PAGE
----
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Broadcaster Wiebel dies at 79

January 13, 2007|by MARLO BARNHART

HAGERSTOWN - Though he ended his SportsLine radio show on WJEJ-AM in 2002, Russ Wiebel's reputation as a promoter of youth sports and young people in general never faded for his many friends and fans.

Wiebel died Thursday at the age of 79.

"Russ was one of the most beloved people in this area," said Lou Scally, who knew Wiebel through their years as fellow broadcasters.

Scally, who also is a weatherman at NBC25, pointed out that Wiebel also had the distinction of having his name on a bronze plaque at the new South Hagerstown High School press box.

Wiebel also is a member of the Washington County Sports Hall of Fame.

To many, Wiebel was the voice of high school and college sports, both on the radio and announcing games live.

"He officiated at ball games, and played sports for many years, too," Scally said.

Retired NBC25 sportscaster Glenn Presgraves first knew Wiebel when both men worked at the U.S. Post Office in the 1960s.

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"I got into broadcasting auto racing because of Russ," Presgraves said. "We were always good friends through the years ... never competitors."

Carroll Reid, who retired in 1996 after 30 years coaching football at Smithsburg High School, said Wiebel meant a lot to him and many others to whom sports was a passion.

"Russ did it all and with endless energy," Reid said. "He was responsible for promoting sports in the area."

Dwight Scott, retired coach at Boonsboro High School, took that one step further and called Wiebel a pioneer in getting high school football broadcast on local radio.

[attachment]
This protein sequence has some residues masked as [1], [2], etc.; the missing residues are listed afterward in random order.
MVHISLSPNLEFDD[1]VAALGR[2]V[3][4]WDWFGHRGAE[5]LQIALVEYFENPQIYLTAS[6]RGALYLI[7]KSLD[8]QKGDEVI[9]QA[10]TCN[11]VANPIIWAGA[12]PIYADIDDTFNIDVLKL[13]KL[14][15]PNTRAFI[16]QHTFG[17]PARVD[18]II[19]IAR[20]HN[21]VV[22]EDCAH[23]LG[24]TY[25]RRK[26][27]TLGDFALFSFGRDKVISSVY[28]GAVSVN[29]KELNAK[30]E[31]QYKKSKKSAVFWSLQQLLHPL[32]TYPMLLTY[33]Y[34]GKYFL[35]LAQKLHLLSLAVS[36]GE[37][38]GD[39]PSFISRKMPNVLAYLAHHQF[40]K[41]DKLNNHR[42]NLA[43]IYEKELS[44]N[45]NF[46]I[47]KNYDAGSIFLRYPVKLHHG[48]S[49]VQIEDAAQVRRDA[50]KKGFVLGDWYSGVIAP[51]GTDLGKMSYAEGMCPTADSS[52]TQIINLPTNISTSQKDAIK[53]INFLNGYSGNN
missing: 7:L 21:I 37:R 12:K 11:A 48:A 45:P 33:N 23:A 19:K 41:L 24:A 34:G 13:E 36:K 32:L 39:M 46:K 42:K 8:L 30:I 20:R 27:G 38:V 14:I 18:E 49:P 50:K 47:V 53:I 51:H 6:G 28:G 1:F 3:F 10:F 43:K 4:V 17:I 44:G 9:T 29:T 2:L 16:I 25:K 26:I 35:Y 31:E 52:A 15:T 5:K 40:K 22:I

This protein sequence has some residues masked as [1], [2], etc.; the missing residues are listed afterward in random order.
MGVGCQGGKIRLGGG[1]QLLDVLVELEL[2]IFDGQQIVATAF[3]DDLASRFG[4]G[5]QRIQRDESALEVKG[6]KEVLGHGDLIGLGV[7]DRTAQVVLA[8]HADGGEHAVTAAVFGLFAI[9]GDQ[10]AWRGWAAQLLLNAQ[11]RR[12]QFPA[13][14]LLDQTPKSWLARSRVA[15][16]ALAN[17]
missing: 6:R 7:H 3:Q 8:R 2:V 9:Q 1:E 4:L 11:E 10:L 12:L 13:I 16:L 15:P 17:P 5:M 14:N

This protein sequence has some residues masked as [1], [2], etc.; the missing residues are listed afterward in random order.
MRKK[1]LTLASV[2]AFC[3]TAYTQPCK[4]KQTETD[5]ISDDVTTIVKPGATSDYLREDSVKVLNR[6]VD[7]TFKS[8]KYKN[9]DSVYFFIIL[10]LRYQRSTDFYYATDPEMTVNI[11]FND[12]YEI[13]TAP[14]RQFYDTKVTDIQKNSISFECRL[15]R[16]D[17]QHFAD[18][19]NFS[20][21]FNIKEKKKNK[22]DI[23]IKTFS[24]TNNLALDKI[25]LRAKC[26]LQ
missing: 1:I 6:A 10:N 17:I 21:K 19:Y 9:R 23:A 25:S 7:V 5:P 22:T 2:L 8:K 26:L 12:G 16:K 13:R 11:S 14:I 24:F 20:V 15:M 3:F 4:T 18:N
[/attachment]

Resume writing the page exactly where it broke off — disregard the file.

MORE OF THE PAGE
"On his Monday night show, he had the local coaches on the air, and that was extremely beneficial for trying to get the message out about supporting youth," Scott said.

Jim Brown recalled his days at North Hagerstown High School when Wiebel was the voice of the Hubs.

"He broadcast our games at North and then at Hagerstown Community College," Brown said.

After leaving North as coach, Brown went to HCC, where he retired as athletic director and head basketball coach.

Brown said Wiebel and his wife, Helen, truly were a team, often sitting together while he broadcast games.

Brown also credited Wiebel and former Boston University coach Roy Sigler with initiating delayed broadcasts of games over Antietam Cable Television in the 1980s and 1990s, which was another big boost to local sports.

As president/general manager of WJEJ, John Staub said he has known Wiebel for most of his 34 years at the station.

"He was very sincere and very friendly, and it wasn't put on," Staub said. "Russ was a full-time supporter of any kind of youth sports."

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